Plus if nothing else, getting a college education in a STEM or business field can lead to a high salaried job, where one can plan an early retirement like the Financial Samuari, Mr. Money Mustache, or Retire By 40. If your goal is to be able to do what you want, when you want, and not be subject to anyone else’s decisions like corporate buearucracy, endless meetings, or wasting time on meaningless tasks just to look busy, early retirement seems like a great way to execute on this idea.

Of course, another 2008 level crisis could destroy any dreams of early retirement, but you would still be in a better position than 4 out of 5 Americans who live paycheck to Paycheck.

As much as the media loves to talk about how “college degrees are overrated” (coming from journalists who are paid ~30K a year), there are still plenty of benefits of going from networking opportinuties (that don’t really exist here are SIU because again, Rural area) to working on a side project that can get you a job.

Personally right now I am trying to learn to code. The most i’ve written so far is a calculator in python, but it’s a start. Maybe I could learn some PHP to spruce up this website beyond the barebones look it currently has. If you have to go stright into the workforce, you can’t work on these little projects because life starts to get in the way.

What to learn:

There are many, MANY ways to make money. But whatever you do, it needs to be a skill that cannot easily be taught. It needs to be a skill that cannot easily be learned. If you posses such a skill AND the market needs someone with your skill, you will be highly paid. The more complex the skill, the more someone must pay you.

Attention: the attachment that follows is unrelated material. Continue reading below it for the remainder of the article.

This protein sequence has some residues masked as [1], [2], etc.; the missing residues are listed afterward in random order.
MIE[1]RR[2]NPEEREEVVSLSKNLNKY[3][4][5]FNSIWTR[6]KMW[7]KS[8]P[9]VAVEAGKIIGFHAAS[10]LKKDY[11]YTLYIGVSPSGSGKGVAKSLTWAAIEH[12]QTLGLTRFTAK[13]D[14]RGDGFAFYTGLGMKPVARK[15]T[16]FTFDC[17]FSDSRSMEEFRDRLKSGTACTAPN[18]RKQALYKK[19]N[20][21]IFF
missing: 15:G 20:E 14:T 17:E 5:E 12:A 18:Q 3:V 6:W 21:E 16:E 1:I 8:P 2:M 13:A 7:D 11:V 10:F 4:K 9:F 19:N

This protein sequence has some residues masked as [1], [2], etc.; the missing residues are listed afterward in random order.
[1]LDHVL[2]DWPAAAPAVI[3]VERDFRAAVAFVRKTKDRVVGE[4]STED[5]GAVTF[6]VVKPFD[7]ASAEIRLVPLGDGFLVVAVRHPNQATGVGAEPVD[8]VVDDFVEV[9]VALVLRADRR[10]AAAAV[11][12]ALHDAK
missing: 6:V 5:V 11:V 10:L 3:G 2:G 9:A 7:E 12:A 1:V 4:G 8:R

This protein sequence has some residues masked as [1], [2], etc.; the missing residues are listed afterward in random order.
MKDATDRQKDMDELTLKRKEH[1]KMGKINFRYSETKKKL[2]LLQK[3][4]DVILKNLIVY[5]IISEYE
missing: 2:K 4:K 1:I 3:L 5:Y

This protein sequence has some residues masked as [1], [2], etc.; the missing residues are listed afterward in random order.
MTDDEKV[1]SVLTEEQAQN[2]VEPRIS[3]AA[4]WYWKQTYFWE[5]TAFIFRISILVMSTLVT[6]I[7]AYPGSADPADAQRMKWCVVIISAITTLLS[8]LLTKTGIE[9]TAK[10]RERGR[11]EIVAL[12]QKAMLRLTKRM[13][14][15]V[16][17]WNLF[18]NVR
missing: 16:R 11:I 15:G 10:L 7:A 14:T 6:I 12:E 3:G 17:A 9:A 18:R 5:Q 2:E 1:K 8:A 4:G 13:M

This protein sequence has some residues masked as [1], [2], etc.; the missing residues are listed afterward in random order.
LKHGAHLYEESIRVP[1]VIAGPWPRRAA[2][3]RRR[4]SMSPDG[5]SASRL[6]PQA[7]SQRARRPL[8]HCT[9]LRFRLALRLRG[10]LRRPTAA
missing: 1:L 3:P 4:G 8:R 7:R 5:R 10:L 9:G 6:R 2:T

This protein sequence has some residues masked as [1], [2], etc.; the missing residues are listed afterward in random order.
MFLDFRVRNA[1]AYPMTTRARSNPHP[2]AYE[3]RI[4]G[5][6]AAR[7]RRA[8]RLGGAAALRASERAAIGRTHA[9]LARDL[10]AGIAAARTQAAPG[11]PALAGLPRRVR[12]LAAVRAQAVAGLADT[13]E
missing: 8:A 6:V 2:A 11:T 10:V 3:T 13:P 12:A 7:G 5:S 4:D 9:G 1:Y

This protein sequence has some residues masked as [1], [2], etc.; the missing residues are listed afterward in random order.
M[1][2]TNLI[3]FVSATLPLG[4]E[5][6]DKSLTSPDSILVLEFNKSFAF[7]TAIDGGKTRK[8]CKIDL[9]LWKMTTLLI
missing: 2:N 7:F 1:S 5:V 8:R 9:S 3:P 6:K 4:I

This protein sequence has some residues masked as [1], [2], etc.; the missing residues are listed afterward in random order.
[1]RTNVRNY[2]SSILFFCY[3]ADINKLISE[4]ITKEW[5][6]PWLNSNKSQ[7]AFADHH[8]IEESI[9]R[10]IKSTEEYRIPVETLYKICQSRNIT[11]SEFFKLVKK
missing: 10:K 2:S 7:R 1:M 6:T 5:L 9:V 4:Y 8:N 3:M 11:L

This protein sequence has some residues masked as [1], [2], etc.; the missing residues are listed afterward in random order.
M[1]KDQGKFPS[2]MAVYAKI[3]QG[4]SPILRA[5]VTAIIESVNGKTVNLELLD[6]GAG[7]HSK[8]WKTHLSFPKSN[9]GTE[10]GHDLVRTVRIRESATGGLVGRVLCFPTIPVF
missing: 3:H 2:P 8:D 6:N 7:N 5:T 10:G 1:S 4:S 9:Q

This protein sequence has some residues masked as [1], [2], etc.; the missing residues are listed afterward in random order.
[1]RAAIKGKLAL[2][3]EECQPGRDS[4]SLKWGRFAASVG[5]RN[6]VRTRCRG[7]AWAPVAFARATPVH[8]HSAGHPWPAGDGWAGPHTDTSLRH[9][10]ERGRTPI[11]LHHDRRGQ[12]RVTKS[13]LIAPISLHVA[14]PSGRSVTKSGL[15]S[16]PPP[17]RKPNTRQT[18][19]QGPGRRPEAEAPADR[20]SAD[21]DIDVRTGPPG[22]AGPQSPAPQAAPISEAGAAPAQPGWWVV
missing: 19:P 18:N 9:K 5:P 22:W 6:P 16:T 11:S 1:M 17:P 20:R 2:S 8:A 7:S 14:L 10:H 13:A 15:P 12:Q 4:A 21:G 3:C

College is a time to learn. College is a time to develop that highly specialized skill set that others cannot easily replicate. This can land you a job, and that’s all most people want.

Want more than a job? Take your highly specialized skill set and build a startup, or join one. Then you can build something the world has never seen before.

You are not Bill Gates. You are not Steve Jobs. You are not Elon Musk, and you are not Jeff Bezos. And you know what? you probably never will have the level of wealth they have. They are the equivalent the winning the 1 billion dollar powerball jackpot combined with an absolutely perfect business idea the world was already screaming out for. Yet for some reason the mainstream media ignores all the startups who came before them, and failed. Amazon didn’t even make a profit until 2018. Incredible. You can run a company for 24 years without making any money. I thought companies were supposed to make money?

Whatever you do, make sure you get the bills paid. After that you can stop worrying about money and grow as a person. If you spend your entire life worrying about making ends meet, you can’t spend that time Educating youself formally or informally. American Capitalism will chew you up and spit you out. That is unless you have a skill to bring to the marketplace.

Get back to work, we have things to do.